Anglican churches in the Diocese of London (which serves 17 boroughs in Greater London north of the River Thames) saw Christmas Eve and Christmas Day attendance levels rise by one-fifth between 2009 and 2010, according to returns from a cross-section of 22 churches from the 480 parishes in the diocese and summarized in a press release on 24 January. See:
Two in every three London churches in the sample recorded an increase in their Christmas congregants. Grossed up, there would have been 130,000 worshippers at Christmas in 2010, compared with 110,000 in 2009, thus (assuming we are comparing like with like) more than reversing the decline from 116,000 in the Diocese of London on Christmas Eve/Day 2008 (the latest year for which national Anglican statistics are available at present).
According to a report in the Church of England Newspaper for 28 January (‘Christmas Attendance Soars in London Diocese’), the increase in 2010 is partly attributed to the use of radio advertisements for its Christmas services, the first time the Diocese of London has used them. London was possibly also helped by the fact that it generally suffered less from the adverse weather than many other parts of the country in the run-up to last Christmas.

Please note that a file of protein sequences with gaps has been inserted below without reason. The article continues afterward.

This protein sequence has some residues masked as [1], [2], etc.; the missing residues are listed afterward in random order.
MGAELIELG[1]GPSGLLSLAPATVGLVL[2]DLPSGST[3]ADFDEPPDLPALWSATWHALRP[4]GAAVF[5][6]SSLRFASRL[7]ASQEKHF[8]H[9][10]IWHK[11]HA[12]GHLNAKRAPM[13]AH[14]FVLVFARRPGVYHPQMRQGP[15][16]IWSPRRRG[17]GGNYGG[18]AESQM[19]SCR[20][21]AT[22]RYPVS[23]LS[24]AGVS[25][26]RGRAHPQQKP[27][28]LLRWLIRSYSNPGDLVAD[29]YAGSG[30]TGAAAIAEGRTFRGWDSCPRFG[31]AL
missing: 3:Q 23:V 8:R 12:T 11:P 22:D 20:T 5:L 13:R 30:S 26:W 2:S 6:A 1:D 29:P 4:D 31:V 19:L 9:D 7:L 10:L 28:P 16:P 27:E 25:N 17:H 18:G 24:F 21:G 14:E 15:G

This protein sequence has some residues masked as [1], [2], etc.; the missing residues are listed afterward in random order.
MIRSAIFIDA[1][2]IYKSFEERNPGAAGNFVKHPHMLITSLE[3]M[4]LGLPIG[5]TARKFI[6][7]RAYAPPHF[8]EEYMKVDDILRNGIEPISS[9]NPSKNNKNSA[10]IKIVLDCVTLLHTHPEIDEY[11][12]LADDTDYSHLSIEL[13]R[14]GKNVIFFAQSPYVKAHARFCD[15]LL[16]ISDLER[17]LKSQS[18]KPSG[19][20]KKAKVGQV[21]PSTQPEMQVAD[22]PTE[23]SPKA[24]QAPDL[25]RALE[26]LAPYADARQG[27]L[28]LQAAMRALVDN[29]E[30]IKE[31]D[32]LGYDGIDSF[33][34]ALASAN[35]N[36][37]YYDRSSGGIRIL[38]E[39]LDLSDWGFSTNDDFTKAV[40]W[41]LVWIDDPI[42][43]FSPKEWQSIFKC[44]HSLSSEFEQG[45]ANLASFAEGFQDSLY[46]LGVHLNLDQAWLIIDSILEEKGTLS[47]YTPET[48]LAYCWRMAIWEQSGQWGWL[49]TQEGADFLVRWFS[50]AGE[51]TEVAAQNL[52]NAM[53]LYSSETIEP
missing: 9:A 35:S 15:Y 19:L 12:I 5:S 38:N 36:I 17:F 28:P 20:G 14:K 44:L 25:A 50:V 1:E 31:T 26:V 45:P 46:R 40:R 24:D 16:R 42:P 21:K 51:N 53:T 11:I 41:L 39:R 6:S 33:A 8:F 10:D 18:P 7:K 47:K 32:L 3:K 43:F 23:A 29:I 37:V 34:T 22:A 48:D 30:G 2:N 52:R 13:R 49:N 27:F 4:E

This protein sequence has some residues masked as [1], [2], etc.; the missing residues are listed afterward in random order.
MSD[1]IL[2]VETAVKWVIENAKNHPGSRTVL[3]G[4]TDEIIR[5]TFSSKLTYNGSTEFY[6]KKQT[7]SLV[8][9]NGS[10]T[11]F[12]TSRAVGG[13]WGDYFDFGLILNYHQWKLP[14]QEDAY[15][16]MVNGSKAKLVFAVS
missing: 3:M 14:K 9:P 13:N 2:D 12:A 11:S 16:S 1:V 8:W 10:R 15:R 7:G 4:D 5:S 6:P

It is sometimes said that Christmas attendances are affected by the days of the week on which Christmas Eve and Christmas Day fall. In 2010 they were Friday and Saturday. Nationally, some of the largest attendances at Anglican Christmas Eve and Christmas Day services (2,786,000) were recorded in 2005, the only occasion in the past decade when Christmas Day has been on a Sunday, the traditional day for Christian worship. However, they were surpassed by 2,994,000 in 2006, when Christmas Day was a Monday, followed by a decline in 2007 and 2008.
None of these figures include congregations at carol and other Christmas-related services during Advent.